- Familiar look and feel
- Fast Charging
- Bright AMOLED
- Pretty light package and a comfortable fit
- Same as previous generations
- Huawei Health isn’t available on Play Store
- 30Hz Display feels choppy against Xiaomi Band 8
In the ever-evolving world of fitness wearables, Huawei’s latest offering, the Huawei Band 8, enters the scene with familiar features that might leave some questioning whether it’s worth the upgrade, especially if you’re already a proud owner of the Huawei Band 7 or Huawei Band 6. With its strikingly similar specifications and capabilities, the Band 8 seems like a déjà vu moment, raising the question: Should you skip or splurge?
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Design and Display
As I unboxed the Huawei Band 8 and held it in my hand, the first thing I noticed was the comfort that comes with the familiar. It’s slim, lightweight, and fits effortlessly on my wrist. The color options, including Emerald Green, Sakura Pink, Midnight Black, and Vibrant Orange, offer a touch of personalization to match your style.
The 1.47-inch AMOLED display, on the other hand, is a delight. It’s vibrant, clear, and intuitive to use. Swiping through notifications and navigating menus is a breeze, and there’s a physical button on the side, a feature you won’t find on the Xiaomi Smart Band 8.
This button is not only a nod to the physical interaction we sometimes crave but also a practical addition when your hands are wet or you’re wearing gloves. I mean, why would I want to walk around with the charging cable to plug in to power up my fitness band? (Xiaomi Smart Band 8).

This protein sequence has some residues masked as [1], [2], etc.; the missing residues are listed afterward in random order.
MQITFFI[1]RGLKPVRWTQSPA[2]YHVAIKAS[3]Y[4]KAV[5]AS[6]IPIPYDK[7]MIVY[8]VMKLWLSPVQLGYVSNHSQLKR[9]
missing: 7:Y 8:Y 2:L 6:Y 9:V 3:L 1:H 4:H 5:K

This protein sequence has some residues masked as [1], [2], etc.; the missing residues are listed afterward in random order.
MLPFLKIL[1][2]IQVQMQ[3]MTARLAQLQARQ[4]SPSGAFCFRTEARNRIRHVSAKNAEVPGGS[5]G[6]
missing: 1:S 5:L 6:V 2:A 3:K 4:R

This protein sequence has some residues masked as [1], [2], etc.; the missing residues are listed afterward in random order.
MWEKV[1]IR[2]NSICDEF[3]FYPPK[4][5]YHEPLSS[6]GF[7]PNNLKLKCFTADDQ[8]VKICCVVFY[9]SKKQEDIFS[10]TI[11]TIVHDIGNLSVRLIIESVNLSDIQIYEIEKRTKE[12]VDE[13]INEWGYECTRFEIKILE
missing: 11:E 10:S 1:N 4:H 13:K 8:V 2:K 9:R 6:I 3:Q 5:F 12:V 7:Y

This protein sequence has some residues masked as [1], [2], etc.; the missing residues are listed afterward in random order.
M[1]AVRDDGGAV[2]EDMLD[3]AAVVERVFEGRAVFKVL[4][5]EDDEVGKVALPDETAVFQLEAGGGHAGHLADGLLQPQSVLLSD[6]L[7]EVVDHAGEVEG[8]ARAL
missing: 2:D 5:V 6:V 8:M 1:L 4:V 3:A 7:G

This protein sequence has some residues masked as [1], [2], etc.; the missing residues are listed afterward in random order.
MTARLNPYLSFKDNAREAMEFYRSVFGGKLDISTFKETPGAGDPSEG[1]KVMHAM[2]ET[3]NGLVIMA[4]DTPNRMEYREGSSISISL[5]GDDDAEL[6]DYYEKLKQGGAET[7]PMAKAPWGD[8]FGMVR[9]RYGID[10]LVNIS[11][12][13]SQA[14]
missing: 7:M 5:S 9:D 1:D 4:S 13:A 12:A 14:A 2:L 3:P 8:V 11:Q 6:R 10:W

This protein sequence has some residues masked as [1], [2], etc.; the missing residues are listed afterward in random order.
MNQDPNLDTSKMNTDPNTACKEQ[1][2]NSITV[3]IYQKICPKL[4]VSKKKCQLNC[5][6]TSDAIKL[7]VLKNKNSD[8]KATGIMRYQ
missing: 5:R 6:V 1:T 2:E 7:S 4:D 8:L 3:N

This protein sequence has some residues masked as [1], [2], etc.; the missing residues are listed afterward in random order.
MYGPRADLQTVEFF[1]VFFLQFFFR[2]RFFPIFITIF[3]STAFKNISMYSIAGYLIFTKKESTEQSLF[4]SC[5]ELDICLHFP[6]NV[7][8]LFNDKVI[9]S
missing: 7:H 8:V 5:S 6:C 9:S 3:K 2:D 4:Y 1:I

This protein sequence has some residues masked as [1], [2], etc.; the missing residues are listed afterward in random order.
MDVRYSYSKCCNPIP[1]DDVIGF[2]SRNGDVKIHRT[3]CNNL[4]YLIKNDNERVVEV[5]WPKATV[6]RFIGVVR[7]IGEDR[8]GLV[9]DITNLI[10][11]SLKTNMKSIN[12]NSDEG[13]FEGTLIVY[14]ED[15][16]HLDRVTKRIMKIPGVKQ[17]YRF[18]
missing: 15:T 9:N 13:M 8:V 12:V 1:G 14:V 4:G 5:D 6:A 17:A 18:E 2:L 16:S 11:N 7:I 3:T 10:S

Let’s take a closer look at the specifications of the Huawei Band 8:
|Dimensions||43.45 × 24.54 × 8.99 mm (excluding the sensor area)|
|Weight||Approximately 14 g (without the strap)|
|Display||1.47 inch AMOLED with a resolution of 194 × 368 pixels|
|PPI of 282|
|Watch Case Color||Emerald Green, Sakura Pink, and Midnight Black|
|Watch Strap||Midnight Black TPU Strap, Sakura Pink Silicone Strap,|
|Emerald Green Silicone Strap, and Vibrant Orange Nylon Strap|
|Sensors||6-axis inertial sensors (accelerometer, gyroscope)|
|Optical heart rate sensor|
|Button||Full-screen touch + side button|
|Charging Port||Magnetic charging port|
|System Requirements||EMUI 5.0 or later, Android 6.0 or later, iOS 9.0 or later|
|Waterproof Level||5 ATM-rated resistance level under ISO 22810:2010|
|Suitable for shallow water activities, not for diving or|
|hot water environments|
Features and Functionality
The Huawei Band 8 boasts a feature set that aligns with the modern fitness enthusiast’s needs. It offers permanent SpO2 tracking, which is increasingly becoming a standard feature in health-focused wearables.